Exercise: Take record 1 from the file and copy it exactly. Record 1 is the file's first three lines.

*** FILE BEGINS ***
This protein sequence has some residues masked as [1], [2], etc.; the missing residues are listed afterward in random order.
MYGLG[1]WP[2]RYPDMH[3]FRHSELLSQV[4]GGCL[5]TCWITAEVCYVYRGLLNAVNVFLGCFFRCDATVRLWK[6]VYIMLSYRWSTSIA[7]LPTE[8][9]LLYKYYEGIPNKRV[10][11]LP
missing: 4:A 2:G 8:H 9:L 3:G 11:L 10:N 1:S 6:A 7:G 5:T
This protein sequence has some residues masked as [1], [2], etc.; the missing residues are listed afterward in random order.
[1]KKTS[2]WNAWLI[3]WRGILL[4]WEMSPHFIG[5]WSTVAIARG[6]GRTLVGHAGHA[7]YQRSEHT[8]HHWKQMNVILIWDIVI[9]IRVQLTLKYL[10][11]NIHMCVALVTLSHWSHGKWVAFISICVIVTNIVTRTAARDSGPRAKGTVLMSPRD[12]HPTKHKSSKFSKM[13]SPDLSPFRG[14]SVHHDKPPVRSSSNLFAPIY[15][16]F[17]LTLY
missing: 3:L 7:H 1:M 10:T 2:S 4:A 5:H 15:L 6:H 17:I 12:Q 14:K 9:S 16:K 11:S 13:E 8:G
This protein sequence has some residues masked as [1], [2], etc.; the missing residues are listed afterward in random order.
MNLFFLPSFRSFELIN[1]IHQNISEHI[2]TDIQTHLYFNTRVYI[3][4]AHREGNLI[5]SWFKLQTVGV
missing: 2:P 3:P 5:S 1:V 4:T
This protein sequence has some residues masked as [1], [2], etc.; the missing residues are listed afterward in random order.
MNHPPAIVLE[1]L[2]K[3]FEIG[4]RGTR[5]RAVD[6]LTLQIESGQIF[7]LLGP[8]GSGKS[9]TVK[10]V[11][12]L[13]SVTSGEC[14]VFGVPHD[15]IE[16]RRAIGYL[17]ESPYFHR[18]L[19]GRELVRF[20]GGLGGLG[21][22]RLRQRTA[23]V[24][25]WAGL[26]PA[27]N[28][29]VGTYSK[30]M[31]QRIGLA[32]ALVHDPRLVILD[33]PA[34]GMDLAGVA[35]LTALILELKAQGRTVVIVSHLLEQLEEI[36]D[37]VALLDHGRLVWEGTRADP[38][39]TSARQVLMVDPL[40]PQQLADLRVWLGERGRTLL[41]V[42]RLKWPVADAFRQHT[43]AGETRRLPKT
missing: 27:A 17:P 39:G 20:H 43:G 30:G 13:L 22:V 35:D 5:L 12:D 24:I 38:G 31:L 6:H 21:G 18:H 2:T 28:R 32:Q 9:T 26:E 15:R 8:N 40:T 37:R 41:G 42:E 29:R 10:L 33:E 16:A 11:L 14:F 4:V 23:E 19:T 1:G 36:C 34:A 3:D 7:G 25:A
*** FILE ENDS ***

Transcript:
This protein sequence has some residues masked as [1], [2], etc.; the missing residues are listed afterward in random order.
MYGLG[1]WP[2]RYPDMH[3]FRHSELLSQV[4]GGCL[5]TCWITAEVCYVYRGLLNAVNVFLGCFFRCDATVRLWK[6]VYIMLSYRWSTSIA[7]LPTE[8][9]LLYKYYEGIPNKRV[10][11]LP
missing: 4:A 2:G 8:H 9:L 3:G 11:L 10:N 1:S 6:A 7:G 5:T